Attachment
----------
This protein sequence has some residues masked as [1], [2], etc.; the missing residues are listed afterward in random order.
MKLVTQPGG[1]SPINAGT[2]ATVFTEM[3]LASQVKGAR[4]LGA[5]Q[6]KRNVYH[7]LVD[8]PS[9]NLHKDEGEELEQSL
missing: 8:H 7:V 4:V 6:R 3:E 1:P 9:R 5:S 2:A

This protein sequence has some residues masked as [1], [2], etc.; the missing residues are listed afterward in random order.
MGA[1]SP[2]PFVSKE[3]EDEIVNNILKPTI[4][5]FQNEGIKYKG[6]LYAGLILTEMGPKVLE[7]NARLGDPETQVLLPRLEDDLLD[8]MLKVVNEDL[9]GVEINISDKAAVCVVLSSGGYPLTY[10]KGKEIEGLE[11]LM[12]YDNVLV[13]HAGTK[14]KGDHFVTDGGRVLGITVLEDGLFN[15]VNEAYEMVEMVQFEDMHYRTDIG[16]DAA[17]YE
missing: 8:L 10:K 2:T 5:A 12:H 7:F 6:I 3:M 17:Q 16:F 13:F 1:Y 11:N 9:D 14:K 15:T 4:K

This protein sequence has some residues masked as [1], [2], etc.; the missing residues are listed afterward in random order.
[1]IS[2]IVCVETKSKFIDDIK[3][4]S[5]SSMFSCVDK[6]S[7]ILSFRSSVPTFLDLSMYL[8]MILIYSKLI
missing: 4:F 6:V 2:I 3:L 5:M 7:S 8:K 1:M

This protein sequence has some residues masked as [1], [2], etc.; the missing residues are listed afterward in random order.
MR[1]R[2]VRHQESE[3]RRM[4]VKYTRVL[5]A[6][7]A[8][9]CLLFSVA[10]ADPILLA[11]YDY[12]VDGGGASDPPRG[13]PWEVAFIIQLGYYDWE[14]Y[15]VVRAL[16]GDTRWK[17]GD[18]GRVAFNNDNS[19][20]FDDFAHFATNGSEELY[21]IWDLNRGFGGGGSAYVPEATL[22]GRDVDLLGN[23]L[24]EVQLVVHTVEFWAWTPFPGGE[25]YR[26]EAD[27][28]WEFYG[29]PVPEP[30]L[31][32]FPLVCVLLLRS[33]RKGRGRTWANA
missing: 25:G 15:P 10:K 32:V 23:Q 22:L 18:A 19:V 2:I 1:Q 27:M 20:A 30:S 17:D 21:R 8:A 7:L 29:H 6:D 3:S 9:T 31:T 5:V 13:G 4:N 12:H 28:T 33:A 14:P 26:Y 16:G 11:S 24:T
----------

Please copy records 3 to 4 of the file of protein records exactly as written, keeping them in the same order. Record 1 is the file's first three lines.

This protein sequence has some residues masked as [1], [2], etc.; the missing residues are listed afterward in random order.
[1]IS[2]IVCVETKSKFIDDIK[3][4]S[5]SSMFSCVDK[6]S[7]ILSFRSSVPTFLDLSMYL[8]MILIYSKLI
missing: 4:F 6:V 2:I 3:L 5:M 7:S 8:K 1:M

This protein sequence has some residues masked as [1], [2], etc.; the missing residues are listed afterward in random order.
MR[1]R[2]VRHQESE[3]RRM[4]VKYTRVL[5]A[6][7]A[8][9]CLLFSVA[10]ADPILLA[11]YDY[12]VDGGGASDPPRG[13]PWEVAFIIQLGYYDWE[14]Y[15]VVRAL[16]GDTRWK[17]GD[18]GRVAFNNDNS[19][20]FDDFAHFATNGSEELY[21]IWDLNRGFGGGGSAYVPEATL[22]GRDVDLLGN[23]L[24]EVQLVVHTVEFWAWTPFPGGE[25]YR[26]EAD[27][28]WEFYG[29]PVPEP[30]L[31][32]FPLVCVLLLRS[33]RKGRGRTWANA
missing: 25:G 15:P 10:K 32:V 23:Q 22:L 18:A 19:V 2:I 1:Q 27:M 20:A 30:S 17:D 21:R 8:A 7:L 29:H 6:D 3:S 9:T 31:T 5:V 13:G 4:N 12:H 28:T 33:A 14:P 26:Y 16:G 11:S 24:T